Testicular biopsy specimens were obtained from 3 patients (aged from 23 to 37 years) with SO and from 3 patients (aged from 25 to 28 years) with OA for the microarray analysis. These patients underwent testicular sperm extraction (TESE) for assisted reproduction and/or diagnostic biopsy for histological examination. For the histological evaluation, the specimens were stained with hematoxylin and eosin (H&E) and analyzed by microscopy. SO was defined as a reduced number of sperm in the male ejaculate or less than 5 million sperm per milliliter. OA was defined as in the reference (Okada et al., 2008): (1) motile spermatozoa were obtained from a microsurgical epididymal sperm aspiration (MESA) or (2) a great number of mature spermatozoa were provided by TESE. The ideal controls in the study would be the normal male population with known fertility, however, the difficulties in sampling testicular tissues leads to this strategy impractical. Instead, control samples of urology males who had no history of meiotic impairment or infertility and exhibited normal spermatogenesis upon histological examination. Karyotype analysis and Y-chromosome microdeletion analysis were performed on all patients to confirm a normal karyotype. Additionally, none of the controls experienced adjuvant hormonal treatment prior to orchiectomy. The infertile male patients who visited Xiamen University Affiliated First Hospital had a routine semen examination on the basis of 2010 WHO criteria. The ethics committees of Xiamen University Affiliated First Hospital (Institutional Review Board Number: KYX-2015-001) approved the study design. All subjects provided written informed consent.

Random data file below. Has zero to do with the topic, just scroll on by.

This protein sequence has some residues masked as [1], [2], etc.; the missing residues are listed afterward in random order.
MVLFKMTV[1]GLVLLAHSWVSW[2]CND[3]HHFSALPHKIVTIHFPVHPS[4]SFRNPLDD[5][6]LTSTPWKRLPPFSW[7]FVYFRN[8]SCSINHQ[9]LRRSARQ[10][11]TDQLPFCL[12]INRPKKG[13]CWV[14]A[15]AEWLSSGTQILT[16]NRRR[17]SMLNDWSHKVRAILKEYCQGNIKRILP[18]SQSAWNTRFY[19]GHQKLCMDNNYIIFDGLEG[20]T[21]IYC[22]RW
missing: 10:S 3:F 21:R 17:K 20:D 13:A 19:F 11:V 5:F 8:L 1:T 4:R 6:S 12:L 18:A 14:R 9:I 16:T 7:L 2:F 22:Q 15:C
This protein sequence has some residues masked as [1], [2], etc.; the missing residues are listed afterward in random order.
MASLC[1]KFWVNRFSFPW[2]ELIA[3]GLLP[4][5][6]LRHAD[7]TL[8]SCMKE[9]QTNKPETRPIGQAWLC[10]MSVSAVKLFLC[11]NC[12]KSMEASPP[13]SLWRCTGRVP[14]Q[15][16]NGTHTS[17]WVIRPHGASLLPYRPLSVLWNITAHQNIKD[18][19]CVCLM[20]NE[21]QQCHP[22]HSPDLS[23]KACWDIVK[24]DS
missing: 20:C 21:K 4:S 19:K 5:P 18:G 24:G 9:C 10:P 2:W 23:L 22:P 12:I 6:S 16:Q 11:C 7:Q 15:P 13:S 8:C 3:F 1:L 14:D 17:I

Immediately after retrieval, the samples were stored at −80°C until further RNA process. Total RNAs (including miRNAs) from the frozen testicular tissues was extracted with the miRNeasy Micro Kit (Catalog no. 217084, Qiagen, Germany) following the manufacturer's protocol. On-column DNase digestion was performed to eliminate DNA contamination. The RNA concentration, purity, RNA integrity number (RIN) were determined using a NanoDrop ND-1000 spectrophotometer (Peqlab, Erlangen, Germany), an Agilent 2100 Bioanalyzer and an RNA 6000 NanoLabChip Kit (Agilent Technologies), respectively.